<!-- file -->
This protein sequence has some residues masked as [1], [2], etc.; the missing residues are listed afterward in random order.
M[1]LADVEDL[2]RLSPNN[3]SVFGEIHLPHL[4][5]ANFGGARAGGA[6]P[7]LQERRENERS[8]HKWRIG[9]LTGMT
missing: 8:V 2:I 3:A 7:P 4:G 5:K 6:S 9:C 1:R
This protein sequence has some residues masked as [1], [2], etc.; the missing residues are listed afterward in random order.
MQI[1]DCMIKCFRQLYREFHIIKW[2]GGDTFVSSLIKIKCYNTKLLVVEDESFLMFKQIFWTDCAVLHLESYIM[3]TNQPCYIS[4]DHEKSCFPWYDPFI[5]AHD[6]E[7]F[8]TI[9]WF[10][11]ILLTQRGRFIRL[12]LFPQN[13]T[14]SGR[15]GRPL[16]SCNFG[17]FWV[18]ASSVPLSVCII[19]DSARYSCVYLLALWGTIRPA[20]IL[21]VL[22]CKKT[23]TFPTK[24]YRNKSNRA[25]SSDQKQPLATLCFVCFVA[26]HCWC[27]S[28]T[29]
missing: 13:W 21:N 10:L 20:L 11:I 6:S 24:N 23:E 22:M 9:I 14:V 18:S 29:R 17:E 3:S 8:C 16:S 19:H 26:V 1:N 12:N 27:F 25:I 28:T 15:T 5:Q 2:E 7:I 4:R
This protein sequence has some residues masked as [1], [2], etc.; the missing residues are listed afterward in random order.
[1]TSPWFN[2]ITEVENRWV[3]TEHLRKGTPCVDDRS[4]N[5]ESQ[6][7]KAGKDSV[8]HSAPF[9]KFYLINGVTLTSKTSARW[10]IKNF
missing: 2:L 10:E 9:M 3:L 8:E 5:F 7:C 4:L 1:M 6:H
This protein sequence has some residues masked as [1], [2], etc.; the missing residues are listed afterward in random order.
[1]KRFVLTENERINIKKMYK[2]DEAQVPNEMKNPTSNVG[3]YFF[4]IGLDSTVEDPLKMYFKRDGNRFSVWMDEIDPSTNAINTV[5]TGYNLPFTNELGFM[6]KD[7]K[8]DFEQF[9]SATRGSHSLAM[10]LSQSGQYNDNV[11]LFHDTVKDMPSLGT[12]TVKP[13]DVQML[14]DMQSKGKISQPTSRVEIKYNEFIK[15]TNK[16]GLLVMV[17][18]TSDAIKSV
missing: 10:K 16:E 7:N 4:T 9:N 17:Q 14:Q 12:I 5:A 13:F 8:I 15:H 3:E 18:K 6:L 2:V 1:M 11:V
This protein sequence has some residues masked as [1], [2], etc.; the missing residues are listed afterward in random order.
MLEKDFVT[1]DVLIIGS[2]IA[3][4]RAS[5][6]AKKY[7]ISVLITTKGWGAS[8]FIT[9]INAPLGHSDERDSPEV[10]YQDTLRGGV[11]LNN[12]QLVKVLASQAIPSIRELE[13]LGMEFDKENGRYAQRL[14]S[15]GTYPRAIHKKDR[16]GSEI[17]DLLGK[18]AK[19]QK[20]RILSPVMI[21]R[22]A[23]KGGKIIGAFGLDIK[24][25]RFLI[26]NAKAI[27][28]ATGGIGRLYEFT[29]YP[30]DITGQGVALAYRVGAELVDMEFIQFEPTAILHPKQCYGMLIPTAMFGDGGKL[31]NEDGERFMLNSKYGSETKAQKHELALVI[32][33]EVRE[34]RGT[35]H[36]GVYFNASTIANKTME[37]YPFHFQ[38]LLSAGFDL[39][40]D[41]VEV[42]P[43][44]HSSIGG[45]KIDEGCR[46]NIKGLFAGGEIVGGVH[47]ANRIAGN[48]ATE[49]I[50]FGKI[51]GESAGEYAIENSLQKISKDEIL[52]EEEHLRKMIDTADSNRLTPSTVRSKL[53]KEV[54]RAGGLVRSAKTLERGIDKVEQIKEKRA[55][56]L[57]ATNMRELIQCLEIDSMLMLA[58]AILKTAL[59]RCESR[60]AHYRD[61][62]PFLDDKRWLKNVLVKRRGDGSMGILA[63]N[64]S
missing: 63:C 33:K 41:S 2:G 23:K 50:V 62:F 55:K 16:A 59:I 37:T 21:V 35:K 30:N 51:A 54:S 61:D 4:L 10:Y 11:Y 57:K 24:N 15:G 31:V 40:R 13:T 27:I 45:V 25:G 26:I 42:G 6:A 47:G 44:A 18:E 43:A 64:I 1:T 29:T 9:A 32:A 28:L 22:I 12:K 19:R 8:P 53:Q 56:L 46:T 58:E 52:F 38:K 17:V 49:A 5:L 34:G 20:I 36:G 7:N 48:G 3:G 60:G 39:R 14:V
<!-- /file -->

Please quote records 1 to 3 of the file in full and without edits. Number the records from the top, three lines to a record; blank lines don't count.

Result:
This protein sequence has some residues masked as [1], [2], etc.; the missing residues are listed afterward in random order.
M[1]LADVEDL[2]RLSPNN[3]SVFGEIHLPHL[4][5]ANFGGARAGGA[6]P[7]LQERRENERS[8]HKWRIG[9]LTGMT
missing: 8:V 2:I 3:A 7:P 4:G 5:K 6:S 9:C 1:R
This protein sequence has some residues masked as [1], [2], etc.; the missing residues are listed afterward in random order.
MQI[1]DCMIKCFRQLYREFHIIKW[2]GGDTFVSSLIKIKCYNTKLLVVEDESFLMFKQIFWTDCAVLHLESYIM[3]TNQPCYIS[4]DHEKSCFPWYDPFI[5]AHD[6]E[7]F[8]TI[9]WF[10][11]ILLTQRGRFIRL[12]LFPQN[13]T[14]SGR[15]GRPL[16]SCNFG[17]FWV[18]ASSVPLSVCII[19]DSARYSCVYLLALWGTIRPA[20]IL[21]VL[22]CKKT[23]TFPTK[24]YRNKSNRA[25]SSDQKQPLATLCFVCFVA[26]HCWC[27]S[28]T[29]
missing: 13:W 21:N 10:L 20:L 11:I 6:S 24:N 23:E 22:M 9:I 14:V 18:S 29:R 17:E 3:S 8:C 16:S 19:H 26:V 1:N 12:N 27:F 25:I 28:T 15:T 5:Q 2:E 7:I 4:R
This protein sequence has some residues masked as [1], [2], etc.; the missing residues are listed afterward in random order.
[1]TSPWFN[2]ITEVENRWV[3]TEHLRKGTPCVDDRS[4]N[5]ESQ[6][7]KAGKDSV[8]HSAPF[9]KFYLINGVTLTSKTSARW[10]IKNF
missing: 2:L 10:E 9:M 3:L 8:E 5:F 7:C 4:L 1:M 6:H